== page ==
Turkey, Islam, and the EU
Contrary to the “clash of civilizations” thesis, social scientists have found that Islam and democracy are not inherently in conflict. Controversy over Turkey’s application to the European Union highlights how concerns over cultural difference impact EU policy decisions. Despite claims to the contrary, Turkey is more similar to Europe than many assume.
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Get the data
We asked Jeffrey for some resources to help people learn more about religion, democracy and human rights. Turns out, you can find the exact data Jeffrey used in this article, along with other data on human rights, democracy and religion on the following websites:
- The World Values Survey, where you can download the data used in this article.
- Pew Global Attitudes: data and a variety of reports, including one used in this article on the importance people place on religion.
- Freedom House, an international organization that monitors democracy noted in this article. Freedom in the World contains data on the levels of freedom in various countries and territories.
- Polity IV data also provide information on the level of democratic development all over the world and are frequently used among academics.
- The Religion and State Project.
- Minorities at Risk, a dataset that undertakes the very difficult task of attempting to standardize data across countries about the positions of racial/ethnic minorities.
- For information on international gender inequality, see the UNDP’s Human Development Report.
Teaching a course on religion and human rights? Jeffrey Dixon passes along these helpful teaching ideas:
First, students do a research paper:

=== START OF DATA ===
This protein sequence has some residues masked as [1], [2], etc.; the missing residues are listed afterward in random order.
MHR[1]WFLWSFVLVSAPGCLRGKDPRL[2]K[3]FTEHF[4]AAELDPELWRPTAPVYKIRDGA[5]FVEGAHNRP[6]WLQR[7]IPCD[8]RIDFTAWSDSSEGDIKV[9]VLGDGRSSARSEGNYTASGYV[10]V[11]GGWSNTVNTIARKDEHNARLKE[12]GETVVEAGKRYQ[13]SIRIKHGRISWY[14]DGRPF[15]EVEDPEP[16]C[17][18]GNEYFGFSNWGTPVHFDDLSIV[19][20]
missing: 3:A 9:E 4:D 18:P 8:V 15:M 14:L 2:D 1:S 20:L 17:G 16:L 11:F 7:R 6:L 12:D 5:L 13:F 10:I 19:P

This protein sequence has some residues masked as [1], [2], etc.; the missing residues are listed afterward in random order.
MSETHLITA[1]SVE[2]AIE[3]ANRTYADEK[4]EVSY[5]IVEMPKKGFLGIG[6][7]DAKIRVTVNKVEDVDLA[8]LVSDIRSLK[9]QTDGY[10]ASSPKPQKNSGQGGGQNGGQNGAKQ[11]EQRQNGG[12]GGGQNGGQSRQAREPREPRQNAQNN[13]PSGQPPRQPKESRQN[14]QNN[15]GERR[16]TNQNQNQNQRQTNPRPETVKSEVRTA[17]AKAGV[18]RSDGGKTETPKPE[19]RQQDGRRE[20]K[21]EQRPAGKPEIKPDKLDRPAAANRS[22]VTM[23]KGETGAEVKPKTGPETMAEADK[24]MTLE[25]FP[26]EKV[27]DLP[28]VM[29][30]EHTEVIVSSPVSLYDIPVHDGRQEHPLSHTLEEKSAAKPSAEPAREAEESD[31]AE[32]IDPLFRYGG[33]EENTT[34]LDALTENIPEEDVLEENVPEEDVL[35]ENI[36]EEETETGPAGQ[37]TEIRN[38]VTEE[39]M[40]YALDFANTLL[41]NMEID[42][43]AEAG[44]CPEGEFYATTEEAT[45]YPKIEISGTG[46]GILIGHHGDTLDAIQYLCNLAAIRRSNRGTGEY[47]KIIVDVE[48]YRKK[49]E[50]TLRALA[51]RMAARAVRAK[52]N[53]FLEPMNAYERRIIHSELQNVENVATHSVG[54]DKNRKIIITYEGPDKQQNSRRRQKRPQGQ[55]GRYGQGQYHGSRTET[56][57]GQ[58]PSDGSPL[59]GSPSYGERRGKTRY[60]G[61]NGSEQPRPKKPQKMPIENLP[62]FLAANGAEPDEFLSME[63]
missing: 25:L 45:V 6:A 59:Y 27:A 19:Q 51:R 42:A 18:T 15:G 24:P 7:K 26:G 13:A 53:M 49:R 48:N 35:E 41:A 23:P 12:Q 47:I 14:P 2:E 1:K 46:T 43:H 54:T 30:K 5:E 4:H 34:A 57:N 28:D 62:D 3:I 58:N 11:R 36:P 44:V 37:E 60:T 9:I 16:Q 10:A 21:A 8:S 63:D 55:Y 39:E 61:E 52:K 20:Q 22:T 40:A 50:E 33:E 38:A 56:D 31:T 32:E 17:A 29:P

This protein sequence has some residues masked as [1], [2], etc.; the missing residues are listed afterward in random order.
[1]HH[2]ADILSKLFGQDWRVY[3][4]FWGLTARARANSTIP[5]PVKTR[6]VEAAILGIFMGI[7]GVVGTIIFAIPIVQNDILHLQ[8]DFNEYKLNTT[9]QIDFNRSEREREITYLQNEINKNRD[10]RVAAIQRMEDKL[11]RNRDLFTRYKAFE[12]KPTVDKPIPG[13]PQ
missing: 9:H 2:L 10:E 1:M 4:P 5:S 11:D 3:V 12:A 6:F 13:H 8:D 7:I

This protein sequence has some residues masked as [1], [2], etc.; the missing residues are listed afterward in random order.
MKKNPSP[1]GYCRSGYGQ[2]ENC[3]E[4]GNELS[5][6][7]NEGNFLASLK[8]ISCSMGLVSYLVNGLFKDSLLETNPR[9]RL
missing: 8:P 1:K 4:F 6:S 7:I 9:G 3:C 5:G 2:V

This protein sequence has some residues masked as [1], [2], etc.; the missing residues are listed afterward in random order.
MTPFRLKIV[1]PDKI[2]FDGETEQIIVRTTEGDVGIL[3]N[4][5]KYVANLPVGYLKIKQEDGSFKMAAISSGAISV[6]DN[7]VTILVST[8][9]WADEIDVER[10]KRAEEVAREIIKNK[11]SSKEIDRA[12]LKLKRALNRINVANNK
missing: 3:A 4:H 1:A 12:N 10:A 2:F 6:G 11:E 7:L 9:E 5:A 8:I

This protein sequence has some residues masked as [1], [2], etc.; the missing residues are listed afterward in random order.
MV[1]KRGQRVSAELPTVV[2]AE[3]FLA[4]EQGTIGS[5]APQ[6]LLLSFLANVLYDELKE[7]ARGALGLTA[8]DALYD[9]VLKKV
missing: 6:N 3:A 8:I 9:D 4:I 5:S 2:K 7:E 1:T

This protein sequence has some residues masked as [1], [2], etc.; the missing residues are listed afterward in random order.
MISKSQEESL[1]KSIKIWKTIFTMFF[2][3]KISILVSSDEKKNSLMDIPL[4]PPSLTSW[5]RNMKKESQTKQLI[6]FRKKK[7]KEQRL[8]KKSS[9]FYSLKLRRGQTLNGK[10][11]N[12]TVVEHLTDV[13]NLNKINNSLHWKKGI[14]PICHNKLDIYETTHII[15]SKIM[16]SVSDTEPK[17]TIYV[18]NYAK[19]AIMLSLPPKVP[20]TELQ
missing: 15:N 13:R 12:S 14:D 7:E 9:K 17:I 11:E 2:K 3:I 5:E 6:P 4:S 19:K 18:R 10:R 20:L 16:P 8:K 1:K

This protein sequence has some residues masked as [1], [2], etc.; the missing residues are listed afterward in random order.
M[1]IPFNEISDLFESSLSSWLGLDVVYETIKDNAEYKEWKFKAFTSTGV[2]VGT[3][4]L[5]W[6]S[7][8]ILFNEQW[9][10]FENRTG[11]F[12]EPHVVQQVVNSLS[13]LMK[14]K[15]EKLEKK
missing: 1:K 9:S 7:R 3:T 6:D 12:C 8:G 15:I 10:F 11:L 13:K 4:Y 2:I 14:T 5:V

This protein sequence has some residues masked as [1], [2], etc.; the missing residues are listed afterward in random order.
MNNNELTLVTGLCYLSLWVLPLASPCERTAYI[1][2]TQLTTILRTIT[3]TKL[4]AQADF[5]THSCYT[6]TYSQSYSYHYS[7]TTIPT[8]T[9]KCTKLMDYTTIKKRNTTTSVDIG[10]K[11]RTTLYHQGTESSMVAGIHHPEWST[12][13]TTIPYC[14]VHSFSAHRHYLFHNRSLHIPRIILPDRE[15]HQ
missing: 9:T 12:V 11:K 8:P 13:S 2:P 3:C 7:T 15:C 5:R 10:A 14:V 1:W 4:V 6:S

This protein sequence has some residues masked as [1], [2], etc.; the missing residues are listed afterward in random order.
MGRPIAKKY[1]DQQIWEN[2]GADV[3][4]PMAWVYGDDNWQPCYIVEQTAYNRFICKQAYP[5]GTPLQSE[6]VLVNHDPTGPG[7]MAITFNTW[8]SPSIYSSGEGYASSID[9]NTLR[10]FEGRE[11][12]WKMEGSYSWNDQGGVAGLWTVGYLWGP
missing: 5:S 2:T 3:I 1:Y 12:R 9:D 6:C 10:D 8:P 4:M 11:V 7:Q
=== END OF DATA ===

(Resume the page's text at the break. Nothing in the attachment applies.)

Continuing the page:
In my introductory sociology class, I ask students to do some preliminary historical and contemporary research on a country of their choice, from among the choices I give them (which does not include the US, but does include a number of predominantly Muslim countries [many of which are former colonies: see this map] as well as a number of former colonial powers). I asked them to identify basic historical and contemporary information, such as its history of colonization (if any), the level of inequality and poverty within the country today and how it compares to other countries, its contemporary economic position in the world today, its predominant religion, its level of democratic development, and its extent of gender inequality (largely using the resources noted above). I then ask them how the evidence relates to theoretical explanations of global inequality we cover.
A good starting point is the CIA World Factbook. Note, however, that some of this information may be dated and/or in need of a check/verification against other data—e.g., from the World Bank, International Monetary Fund (IMF), US Population Reference Bureau, or some other source.
Dixon follows this up with an activity:
I do an activity in which the students play the part of their country in order to decide what—if anything—should be done to redress global inequality and poverty in the context of the UN Millennium Goals
Learn more about the EU
Check out europa.eu, especially the Basic Information page. This can provide you with a very brief and informative understanding of this very complex institution. Also check out this map of member and candidate states: PDF (6MB).
Dixon offers some more resources on Turkey:
- Hürriyet Daily News is where I generally get my Turkish news (in English)
- In light of the very high levels of anti-Americanism while I was living in Turkey (see this report as well as this), a reporter wrote a story about it, in which she quotes me: “Turkish Anti-Americanism Through Eyes of Americans Living in Turkey.”
- The Turkish Statistical Institute, an official governmental source of Turkish data that I used while I was researching and teaching in Turkey
- The Turkish Demographic and Health Survey
- Interested in visiting? Check out mymerhaba.com, a user-created website, largely for yabanci (foreigners).
Want to visit Turkey? Dixon says: “Check out this picture of our former apartment in Istanbul below and then decide!”